The things we forget: nature

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As time grinds slowly towards the first day of classes like the inside of one of those huge clocks, it’s a good time to think about the things that restore. The things we forget sometimes.

I live a life packed around with people. I live in a house attached to my neighbors and I sleep in a bedroom that sits about 6 feet off a sidewalk that’s surprisingly busy for a small town. This is how I chose to live and there are many things to recommend it. I like people. People can be restorative.

What I forget sometimes is that I grew up out in the country, with neighbors who were hardly ever visible, and rarely audible. At night, the loudest noises were barking dogs out hunting somewhere and airplanes going by overhead. I had an intimate knowledge of the woods on either side of our house; there were named places. The witches tree (a honey locust with thorns on its trunk). The lovers knot (a pair of huge grapevines knotted into the shape of a heart). The preaching stump (a large stump sitting on one side of a creek bed facing several smaller stumps on the opposite side).

One of the best places to find me at my parents’ house in the summer, especially as I got older, was in a patch of grass on the other side of a wall of zinnia’s in the garden. The garden ended there and what had once been pasture but was now just mowed grass began. It was a spot close enough to the edge of the woods to be able to see blue sky overhead, but also the wall formed by the trees, and on most summer days, the tops of the trees swaying gently in a breeze. The zinnia’s hid you from immediate view of the house or anyone close to it, so you had to go looking to find me. And I would just lay there. And do nothing. It just felt right. I would walk around the corner of the garden and look at that spot and want nothing more than to just lay there in the grass, looking up at the sky and the trees. And that was before life got complicated.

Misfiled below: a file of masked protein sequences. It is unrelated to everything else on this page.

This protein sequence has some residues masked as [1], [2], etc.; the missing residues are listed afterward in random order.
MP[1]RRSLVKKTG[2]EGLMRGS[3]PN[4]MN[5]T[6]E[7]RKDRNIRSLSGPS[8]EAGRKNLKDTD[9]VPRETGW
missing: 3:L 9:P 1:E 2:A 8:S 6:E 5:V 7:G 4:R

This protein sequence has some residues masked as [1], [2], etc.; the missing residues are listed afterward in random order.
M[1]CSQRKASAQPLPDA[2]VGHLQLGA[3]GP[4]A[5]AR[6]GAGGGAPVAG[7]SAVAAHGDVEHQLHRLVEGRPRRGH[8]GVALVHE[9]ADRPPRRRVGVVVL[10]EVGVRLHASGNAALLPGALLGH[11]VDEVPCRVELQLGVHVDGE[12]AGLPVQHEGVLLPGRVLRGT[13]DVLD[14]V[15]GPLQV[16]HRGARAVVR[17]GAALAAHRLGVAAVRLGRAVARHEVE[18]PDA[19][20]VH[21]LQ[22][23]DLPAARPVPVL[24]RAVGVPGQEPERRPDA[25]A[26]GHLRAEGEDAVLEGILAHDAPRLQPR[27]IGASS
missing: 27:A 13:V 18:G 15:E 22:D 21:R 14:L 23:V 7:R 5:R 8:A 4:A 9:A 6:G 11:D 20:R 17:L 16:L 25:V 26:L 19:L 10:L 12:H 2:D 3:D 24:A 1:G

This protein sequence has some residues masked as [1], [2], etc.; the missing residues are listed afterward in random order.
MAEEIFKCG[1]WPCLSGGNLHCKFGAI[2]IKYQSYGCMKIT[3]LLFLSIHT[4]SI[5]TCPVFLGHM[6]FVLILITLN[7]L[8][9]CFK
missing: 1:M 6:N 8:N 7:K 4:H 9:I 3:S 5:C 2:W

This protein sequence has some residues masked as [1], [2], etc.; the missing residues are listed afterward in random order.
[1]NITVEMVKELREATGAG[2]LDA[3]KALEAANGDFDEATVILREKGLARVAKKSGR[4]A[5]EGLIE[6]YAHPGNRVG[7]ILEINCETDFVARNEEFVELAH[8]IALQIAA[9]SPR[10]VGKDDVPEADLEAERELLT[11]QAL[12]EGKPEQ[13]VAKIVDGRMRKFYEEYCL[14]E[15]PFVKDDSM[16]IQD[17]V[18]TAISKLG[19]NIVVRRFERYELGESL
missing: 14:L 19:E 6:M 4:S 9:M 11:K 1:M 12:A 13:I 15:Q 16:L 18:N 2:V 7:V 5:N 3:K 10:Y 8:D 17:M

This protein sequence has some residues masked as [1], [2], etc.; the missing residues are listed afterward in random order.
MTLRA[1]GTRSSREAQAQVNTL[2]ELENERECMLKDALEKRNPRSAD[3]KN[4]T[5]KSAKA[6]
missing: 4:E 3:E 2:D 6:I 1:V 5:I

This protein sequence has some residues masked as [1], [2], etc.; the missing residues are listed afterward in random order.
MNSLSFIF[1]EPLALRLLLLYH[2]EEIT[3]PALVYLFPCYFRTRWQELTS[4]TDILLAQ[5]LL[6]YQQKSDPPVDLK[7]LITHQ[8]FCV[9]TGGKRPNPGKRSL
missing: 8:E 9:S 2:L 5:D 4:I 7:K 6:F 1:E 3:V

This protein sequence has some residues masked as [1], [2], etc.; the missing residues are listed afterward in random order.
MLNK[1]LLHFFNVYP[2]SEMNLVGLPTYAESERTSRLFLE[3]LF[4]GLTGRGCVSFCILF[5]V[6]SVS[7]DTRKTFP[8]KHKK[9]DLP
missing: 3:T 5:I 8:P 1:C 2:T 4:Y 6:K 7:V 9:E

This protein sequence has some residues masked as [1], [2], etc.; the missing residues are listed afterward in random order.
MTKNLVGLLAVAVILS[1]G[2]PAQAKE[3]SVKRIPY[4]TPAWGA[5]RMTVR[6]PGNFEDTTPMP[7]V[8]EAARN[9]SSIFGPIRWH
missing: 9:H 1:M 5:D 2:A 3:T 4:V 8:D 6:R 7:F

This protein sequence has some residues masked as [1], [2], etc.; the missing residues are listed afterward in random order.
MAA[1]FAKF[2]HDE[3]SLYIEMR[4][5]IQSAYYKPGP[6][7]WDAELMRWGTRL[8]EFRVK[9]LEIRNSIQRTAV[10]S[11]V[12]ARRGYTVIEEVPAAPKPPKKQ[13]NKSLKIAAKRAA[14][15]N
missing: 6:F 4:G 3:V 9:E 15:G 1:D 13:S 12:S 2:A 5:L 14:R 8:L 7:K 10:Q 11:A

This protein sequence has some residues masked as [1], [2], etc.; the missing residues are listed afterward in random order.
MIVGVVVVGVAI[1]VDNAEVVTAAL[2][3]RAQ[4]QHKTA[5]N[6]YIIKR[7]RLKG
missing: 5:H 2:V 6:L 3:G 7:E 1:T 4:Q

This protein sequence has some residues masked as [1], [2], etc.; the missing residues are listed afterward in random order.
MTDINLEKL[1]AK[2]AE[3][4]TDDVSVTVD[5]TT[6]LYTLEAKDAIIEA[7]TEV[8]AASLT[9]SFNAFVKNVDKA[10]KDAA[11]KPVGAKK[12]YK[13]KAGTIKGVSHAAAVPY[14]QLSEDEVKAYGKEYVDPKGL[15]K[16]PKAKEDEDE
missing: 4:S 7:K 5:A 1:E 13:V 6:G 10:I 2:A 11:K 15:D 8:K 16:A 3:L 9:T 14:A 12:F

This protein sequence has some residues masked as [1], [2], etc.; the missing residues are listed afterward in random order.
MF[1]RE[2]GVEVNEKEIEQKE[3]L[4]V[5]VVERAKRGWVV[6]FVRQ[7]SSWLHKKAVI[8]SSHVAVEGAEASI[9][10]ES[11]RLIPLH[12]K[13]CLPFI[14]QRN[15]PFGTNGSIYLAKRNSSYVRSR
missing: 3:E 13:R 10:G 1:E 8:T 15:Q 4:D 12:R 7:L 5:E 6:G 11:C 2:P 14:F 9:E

Now I live in the booming urban metropolis of Madison, Indiana. I have a backyard. There’s grass and trees and flowers. Some evenings you can sit out and watch chimney swifts dive into the chimney of the church next door. One morning, we saw a mother raccoon moving her two babies out of the big maple tree in the neighbors yard and across our garage roof. There’s certainly nature down here. But it’s not quite the same.

And still, just last year I scoffed at my friend who takes regular walks in Clifty Falls State Park. The idea of having to get in your car and drive to nature…that’s crazy. Nature is what you walk out your back door into. Nature is the intimate landscape of home, not a state park. Well. The things we forget.

I don’t know what I was thinking when I would lay in that patch of grass at home when I was younger. Was it restorative? Did I go there when I was upset? I don’t remember anymore. Just the sure sensation of how right it felt.

This past week had its moments, and one afternoon I found myself on a picnic table under a big maple tree in Clifty Park. I didn’t go there because it was nature. I wasn’t that smart. I went there because it was some place I could be relatively alone, away from family and friends and students and co-workers. It was a place no one would find me. I just laid on top of the picnic table and looked up into the tree. Occasionally, a car drove by, but mostly they didn’t. Once, I head a roaring noise that I thought was the sound of a car, but turned out to be only the rising wind moving through all those trees. I’d forgotten that noise.

After I had left, I could close my eyes, and put myself back in that spot, under that tree, staring up, and it was like a little drug. A little mental Prozac, if that’s what Prozac makes you feel like. It was peace. It was pause. It was in the end everything will be okay. How did I forget that?

It takes maybe 5 minutes to drive from my house to Clifty. Maybe a few more minutes from my office. How do I forget over and over again that it’s there? How do I forget to go? How do I not take 10 or 15 minutes out of my day to sit under a tree and feel that? How do I not remember how good it is to carry that with you all day? The peace, the quiet, the sound the wind makes in the trees?

This fall, as the pace of my life speeds up, I want to remember. I want to remember how easy it can be. As if there’s a little outlet we have built inside us just waiting to be plugged into a quiet, shady spot to get re-charged. You don’t need to know how to breath or meditate. You don’t have to work at it. You just have to go there and be. This fall I will not forget.

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